Where possible, Horsley library will stock books recommended on Horsley Hub. 

Stepping out of your comfort zone


A few months ago I joined a bookclub, something I had wanted to do for years but never quite got round to. Well late this year I finally managed it and although we have only had a couple of meetings, it has been fun and of course interesting, if a little strange, to widen my horizons and read something suggested by somebody else.

I have to admit, despite my head being keen to pass over the responsibility of choosing a new book to a book group, my heart struggled; allowing somebody else to choose such a personal thing as a book did not sit that easily with me. For me, reading has become as engrained in part of my nightly rituals as cleaning my teeth. The house is quiet, all the kids are asleep and a stillness falls. Finally it’s time for me. I love the escapism of reading, the getting so caught up in a plot that you cannot wait to find out what happens next, when characters are so well written that you genuinely care about what becomes of them and I believe the impact of a really good book can stay with you a lifetime.

So to let go of the opportunity to pick my own book and hand it over to someone else, however like-minded they are felt like a big thing for me. However, I need not of worried this time at least. “The Girl Who Wrote In Silk” by Kelli Estes was a great choice.

Set in Seattle, weaving back and forth from past to present day, it tells the story of two female characters linked by a tragic event in history. It starts in the present with Inara, who should be following in her fathers footsteps to start her business career, but upon inheriting her Great Aunt’s rundown estate on an island off the coast, she instead decides to embark on restoring it to its former glory. In doing so she finds an embroidered sleeve hidden under a stair tread and sets about discovering exactly what it is and who left it there.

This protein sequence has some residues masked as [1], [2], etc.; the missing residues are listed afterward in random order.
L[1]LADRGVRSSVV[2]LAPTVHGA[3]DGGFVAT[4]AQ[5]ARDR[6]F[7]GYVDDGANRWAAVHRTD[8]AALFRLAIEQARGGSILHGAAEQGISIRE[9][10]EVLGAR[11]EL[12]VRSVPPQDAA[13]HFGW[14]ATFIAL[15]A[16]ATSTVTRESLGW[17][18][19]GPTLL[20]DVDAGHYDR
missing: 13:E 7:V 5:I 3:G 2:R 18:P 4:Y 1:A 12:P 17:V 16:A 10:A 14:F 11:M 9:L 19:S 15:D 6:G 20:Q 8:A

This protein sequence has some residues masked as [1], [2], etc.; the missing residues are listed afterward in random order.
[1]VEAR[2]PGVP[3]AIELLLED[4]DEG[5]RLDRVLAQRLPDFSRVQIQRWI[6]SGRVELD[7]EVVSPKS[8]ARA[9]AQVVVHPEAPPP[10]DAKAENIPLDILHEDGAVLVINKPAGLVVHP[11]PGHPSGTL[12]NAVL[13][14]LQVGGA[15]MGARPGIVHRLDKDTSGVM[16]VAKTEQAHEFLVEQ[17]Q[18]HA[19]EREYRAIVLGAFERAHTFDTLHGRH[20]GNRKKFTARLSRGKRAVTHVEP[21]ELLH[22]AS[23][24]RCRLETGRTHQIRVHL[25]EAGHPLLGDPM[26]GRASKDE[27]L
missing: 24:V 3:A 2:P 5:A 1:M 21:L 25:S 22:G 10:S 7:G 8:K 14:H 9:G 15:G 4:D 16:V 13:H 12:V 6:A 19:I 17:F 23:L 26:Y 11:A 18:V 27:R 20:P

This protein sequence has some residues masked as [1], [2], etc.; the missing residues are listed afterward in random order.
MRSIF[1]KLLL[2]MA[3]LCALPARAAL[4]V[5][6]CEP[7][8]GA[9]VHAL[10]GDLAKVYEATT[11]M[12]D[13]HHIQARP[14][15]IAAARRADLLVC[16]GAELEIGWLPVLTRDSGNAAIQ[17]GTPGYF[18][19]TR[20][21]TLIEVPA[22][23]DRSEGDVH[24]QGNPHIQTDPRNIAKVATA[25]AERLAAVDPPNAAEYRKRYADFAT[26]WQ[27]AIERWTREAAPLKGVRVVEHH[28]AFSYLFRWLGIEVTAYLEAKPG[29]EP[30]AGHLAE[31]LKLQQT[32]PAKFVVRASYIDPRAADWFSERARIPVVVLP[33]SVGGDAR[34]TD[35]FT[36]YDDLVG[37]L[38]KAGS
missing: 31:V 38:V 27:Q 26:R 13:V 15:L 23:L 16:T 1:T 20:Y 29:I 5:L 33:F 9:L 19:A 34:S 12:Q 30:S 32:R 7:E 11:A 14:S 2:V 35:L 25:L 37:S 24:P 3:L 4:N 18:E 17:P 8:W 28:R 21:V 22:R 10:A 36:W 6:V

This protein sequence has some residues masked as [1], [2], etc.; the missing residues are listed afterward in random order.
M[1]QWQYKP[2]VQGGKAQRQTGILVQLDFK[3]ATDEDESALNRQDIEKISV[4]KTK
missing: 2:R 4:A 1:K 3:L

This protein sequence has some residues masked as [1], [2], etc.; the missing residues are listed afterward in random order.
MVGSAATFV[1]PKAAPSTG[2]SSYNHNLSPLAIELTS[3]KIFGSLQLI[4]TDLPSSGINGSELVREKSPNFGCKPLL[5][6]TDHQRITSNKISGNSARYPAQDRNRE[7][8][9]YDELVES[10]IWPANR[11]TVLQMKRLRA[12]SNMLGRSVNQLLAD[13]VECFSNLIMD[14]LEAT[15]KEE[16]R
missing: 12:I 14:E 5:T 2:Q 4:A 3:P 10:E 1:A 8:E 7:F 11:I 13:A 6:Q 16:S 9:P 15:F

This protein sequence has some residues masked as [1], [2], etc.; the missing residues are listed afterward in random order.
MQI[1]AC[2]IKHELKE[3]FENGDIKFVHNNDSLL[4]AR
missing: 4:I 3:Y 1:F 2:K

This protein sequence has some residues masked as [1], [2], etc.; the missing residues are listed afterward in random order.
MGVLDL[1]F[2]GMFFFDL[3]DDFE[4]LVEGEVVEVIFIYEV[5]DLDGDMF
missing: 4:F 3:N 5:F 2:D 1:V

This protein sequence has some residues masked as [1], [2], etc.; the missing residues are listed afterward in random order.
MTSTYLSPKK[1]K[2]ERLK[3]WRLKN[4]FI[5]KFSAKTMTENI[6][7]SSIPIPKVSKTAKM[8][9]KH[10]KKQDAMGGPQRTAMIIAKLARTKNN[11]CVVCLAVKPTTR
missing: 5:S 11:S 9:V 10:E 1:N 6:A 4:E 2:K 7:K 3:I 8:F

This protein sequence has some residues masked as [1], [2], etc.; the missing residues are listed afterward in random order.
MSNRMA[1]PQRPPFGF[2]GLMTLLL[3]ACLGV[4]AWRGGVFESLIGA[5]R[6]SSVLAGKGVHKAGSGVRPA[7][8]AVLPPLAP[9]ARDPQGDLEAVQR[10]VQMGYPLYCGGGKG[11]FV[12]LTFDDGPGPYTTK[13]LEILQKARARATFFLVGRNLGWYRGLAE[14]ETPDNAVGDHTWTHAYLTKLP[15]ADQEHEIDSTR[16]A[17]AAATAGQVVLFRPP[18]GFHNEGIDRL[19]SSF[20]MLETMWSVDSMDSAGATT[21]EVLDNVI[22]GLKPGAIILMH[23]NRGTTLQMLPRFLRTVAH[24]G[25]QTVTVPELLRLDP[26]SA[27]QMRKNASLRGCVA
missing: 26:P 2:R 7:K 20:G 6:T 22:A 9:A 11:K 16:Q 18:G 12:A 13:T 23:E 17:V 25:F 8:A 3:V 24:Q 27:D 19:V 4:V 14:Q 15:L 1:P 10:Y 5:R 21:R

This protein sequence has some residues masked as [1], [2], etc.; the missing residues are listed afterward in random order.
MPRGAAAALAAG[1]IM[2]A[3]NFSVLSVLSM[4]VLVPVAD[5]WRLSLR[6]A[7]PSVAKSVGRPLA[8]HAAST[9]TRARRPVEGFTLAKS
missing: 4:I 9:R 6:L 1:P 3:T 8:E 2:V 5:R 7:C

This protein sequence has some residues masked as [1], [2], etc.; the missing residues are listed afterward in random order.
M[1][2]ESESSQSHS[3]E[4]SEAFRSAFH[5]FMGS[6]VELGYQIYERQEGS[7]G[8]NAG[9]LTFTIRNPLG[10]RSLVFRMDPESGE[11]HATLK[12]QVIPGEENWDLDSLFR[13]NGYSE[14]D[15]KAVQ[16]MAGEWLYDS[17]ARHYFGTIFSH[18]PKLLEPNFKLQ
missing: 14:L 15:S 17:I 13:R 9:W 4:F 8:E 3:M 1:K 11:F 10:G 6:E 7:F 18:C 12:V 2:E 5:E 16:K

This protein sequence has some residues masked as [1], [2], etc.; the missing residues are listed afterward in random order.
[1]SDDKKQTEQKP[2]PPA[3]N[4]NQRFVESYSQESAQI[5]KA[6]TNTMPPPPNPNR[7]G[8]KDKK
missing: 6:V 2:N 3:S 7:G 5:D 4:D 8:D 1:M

From there we meet the undoubted heroine of the book, Mei Lein, who faces persecution as a young Chinese-American girl during a little-known era of American history when Chinese citizens were brutally forced out of the country they called home. Mei Lein somehow manages to survive this ordeal and falls in love with the man who rescued her, Joseph.

The story recounts their life together, the difficulties and isolation they faced from an inter-racial marriage, and the events that lead to Mei Lein using the art of embroidery to symbolize and teach her son about her heritage and her tragic past. In the present day Inara discovers that her family is more closely connected to the embroidered sleeve than she could of imagined and she battles with herself and her family in order to right the wrongs of the past.

This book is a real page-turner and beautifully written, in particular the story of Mei Lein and her family is what is really at the heart of this book. Some may argue that the present day plot is unnecessary and waters down the often heart-wrenching story of Mei Lein. She is a true survivor, dignified and mild mannered but with an inner strength and resolve that she holds just below the surface, something she needs to depend on frequently in her attempt to live peacefully amongst racial intolerance.

Other characters are well written too, Joseph, Mei Lein’s husband is depicted as a kind, gentle man who the reader immediately warms to for looking after Mei Lein and showing her love. The villain of the story, Duncan Campbell, is also a character the author develops well and ensures the reader instantly feels very uncomfortable with.

The contemporary characters and plot unfortunately lack the depth and interest of the 19th century ones and rely heavily on the historic narrative to propel the story along. There are a few too many coincidences and clichés to make it fully believable, but the two stories flow well and together they form a very poignant, emotional read. This is a captivating story, not at all taxing for the reader but has enough substance to hold interest and draw you in with a heroine that stays with you long after the last page.

It is very possible I would have never read this book if it were up to me alone, I tend to avoid dual storylines or anything too historic. But I have learnt that it can be good for the head and the heart to step outside the comfort zone and safe haven of familiar authors or genre’s, to take a chance on something you may not have chosen for yourself and find that you become utterly absorbed.